Monday, August 04, 2003


A Film Review of "Lara Croft Tomb Raider: The Cradle of Life"

Copyright 2003 Glenn Walker

The first film Lara Croft Tomb Raider wasn't that bad. It wasn't terribly good either. Based on that I wasn't expecting much with its sequel. Despite an irritating similarity to Raiders of the Lost Ark (which is not necessarily a bad thing) The Cradle of Life exceeds expectations.

Helmed by experienced action director Jan de Bont, whose previous work includes the Speed films, Twister and the 1999 remake of The Haunting, this actioner rolls nonstop across the screen like a rampaging bull. It doesn't slow down for more than a minute. Every scene, every detail is relevant and moves the story along. Yeah, story, unlike the first movie, this one has a story, not just pretty images to look at.

This is not to say this one isn't pretty to look at. Its special effects and visuals are stunning. The early scenes in the underwater temple are the stuff of Spielberg. Like its predecessor we see lots of action and lots of exotic places but this time linked by an actual plot, a nice change for a movie based on a video game. Usually having a video game or a comic book as source material is the kiss of death. Not here.

Angelina Jolie seems at ease with her part now as a standard of female empowerment and her breasts stay the same size throughout this installment. Although the movie version of Lara is as far from the video game version as Spider-Man and Daredevil are from their source material there are times where Jolie strikes poses straight out of your computer. She is as sexy and dangerous as ever.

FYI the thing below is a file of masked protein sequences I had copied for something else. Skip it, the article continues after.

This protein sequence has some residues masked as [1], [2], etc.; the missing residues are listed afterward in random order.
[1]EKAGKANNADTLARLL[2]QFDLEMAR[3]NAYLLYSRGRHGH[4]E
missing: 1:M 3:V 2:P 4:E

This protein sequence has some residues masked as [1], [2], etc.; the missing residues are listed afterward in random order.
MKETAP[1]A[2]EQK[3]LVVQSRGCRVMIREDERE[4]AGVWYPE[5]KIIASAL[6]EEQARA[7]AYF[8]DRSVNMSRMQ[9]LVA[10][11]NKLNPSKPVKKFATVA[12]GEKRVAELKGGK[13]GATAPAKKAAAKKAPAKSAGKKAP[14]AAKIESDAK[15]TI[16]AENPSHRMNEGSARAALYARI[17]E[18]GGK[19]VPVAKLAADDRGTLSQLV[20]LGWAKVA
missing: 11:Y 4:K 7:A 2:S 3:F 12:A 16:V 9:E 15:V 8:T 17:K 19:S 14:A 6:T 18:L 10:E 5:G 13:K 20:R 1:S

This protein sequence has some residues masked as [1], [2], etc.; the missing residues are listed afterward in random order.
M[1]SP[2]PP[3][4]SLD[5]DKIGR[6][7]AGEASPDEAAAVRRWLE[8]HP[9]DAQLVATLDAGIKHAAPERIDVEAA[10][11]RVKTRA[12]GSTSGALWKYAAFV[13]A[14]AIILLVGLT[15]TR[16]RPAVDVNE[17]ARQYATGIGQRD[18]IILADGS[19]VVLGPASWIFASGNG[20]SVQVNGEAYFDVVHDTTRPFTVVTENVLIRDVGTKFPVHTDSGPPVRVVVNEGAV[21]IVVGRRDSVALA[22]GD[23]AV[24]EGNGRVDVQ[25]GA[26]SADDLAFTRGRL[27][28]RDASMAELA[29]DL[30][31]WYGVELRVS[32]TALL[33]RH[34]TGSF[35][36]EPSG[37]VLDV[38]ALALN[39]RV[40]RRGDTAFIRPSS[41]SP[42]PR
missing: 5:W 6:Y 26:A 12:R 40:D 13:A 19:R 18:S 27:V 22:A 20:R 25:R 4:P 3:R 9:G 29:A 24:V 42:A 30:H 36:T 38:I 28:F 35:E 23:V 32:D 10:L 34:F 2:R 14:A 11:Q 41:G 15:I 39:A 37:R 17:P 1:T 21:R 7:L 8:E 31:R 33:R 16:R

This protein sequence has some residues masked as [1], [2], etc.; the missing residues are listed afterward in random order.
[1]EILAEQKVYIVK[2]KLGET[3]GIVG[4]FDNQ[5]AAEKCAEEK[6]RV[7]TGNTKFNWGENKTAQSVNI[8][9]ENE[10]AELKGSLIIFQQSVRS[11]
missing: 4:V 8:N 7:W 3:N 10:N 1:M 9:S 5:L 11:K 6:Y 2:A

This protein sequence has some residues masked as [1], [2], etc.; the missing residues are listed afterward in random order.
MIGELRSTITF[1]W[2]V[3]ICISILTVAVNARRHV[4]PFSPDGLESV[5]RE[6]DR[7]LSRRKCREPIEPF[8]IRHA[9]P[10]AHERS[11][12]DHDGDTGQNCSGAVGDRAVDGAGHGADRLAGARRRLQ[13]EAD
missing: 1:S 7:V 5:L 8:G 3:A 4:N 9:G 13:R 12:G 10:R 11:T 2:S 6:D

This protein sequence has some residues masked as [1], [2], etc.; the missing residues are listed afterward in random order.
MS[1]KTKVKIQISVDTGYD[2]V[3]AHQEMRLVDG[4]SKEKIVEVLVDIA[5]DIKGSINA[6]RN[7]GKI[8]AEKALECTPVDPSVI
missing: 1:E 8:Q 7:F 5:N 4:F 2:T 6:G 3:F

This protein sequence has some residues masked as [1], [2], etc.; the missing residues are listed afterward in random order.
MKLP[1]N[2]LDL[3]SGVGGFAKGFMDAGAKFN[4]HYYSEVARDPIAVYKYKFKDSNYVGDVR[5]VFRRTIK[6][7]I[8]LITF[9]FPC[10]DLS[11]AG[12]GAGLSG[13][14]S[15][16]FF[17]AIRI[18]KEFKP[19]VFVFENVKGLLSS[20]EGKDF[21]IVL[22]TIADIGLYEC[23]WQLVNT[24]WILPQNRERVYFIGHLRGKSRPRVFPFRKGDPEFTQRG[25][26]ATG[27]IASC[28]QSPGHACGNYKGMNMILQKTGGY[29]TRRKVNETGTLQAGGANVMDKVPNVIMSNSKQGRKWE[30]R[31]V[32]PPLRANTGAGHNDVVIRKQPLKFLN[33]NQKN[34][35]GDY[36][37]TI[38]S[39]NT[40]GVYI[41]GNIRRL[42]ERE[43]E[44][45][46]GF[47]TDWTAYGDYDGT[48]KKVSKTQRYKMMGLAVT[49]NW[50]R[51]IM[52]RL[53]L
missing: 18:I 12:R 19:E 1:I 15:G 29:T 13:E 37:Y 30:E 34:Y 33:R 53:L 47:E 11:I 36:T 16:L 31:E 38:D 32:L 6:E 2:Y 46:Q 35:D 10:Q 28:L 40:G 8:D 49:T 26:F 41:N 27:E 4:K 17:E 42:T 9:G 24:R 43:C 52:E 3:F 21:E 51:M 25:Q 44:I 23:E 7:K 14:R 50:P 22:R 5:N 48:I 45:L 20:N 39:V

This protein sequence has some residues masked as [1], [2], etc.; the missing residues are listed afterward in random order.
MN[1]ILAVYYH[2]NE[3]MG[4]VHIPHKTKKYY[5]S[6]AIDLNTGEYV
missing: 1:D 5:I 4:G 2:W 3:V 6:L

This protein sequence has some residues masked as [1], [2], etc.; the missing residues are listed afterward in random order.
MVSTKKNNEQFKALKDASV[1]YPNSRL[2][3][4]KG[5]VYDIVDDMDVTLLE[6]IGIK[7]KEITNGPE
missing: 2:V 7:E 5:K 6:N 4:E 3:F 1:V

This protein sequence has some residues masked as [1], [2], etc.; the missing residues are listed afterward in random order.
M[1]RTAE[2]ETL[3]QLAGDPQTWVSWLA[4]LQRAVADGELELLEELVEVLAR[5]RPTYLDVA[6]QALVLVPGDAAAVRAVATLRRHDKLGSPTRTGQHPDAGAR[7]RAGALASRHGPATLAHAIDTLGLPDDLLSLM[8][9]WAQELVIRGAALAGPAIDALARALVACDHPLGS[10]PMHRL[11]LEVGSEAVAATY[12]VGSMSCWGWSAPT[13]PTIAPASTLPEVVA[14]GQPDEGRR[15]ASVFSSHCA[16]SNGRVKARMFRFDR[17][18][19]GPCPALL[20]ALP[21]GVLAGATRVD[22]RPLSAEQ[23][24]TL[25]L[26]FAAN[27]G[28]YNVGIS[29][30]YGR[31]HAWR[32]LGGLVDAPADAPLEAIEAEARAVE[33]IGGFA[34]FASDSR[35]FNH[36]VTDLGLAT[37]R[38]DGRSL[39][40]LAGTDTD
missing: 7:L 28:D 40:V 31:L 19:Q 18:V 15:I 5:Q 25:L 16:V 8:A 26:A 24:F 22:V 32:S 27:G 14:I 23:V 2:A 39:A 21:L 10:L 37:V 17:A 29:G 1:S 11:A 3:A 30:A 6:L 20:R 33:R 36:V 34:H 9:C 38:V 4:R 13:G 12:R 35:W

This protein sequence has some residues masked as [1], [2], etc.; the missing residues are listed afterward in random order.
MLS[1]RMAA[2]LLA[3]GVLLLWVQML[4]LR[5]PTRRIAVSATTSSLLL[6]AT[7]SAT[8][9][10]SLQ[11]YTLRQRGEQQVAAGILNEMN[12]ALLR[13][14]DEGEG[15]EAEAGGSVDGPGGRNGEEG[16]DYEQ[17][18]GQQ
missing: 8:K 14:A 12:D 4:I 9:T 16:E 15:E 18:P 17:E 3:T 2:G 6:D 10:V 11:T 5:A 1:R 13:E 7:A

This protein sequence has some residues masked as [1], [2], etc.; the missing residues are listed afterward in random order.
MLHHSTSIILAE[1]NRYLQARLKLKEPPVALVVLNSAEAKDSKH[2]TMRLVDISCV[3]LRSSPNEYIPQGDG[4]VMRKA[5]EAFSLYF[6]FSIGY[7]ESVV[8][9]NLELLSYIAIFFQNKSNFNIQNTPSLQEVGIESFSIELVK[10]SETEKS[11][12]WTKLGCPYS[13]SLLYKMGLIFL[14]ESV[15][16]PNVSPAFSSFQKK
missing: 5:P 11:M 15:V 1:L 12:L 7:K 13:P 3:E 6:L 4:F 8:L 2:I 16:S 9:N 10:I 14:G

Lady Croft is joined this time by romantic interest and mercenary Terry Sheridan. He is played by Irishman Gerald Butler who currently teeters on the brink of stardom. Butler will soon appear in Michael Crichton's Timeline and will play the title role in the screen version of Broadway's The Phantom of the Opera. Now as I don't mind Lara Croft having a love interest it bothers me no end that he has to save her at one point. Not to be sexist but the Lara Croft I know can take care of herself and it also undermines the character's theme of female empowerment.

Christopher Barrie of "Red Dwarf" fame also returns as Croft's butler/second-in-command although he lacks the room to display his subtle humor and devotion to Lara. Shame, he's very good. So, when is "Red Dwarf" coming back anyway?

All in all this is a great action adventure flick with lots going for it. It's a sequel that bears little resemblance to the first movie - and that's a good thing. See Lara Croft Tomb Raider: The Cradle of Life. It's worth it.

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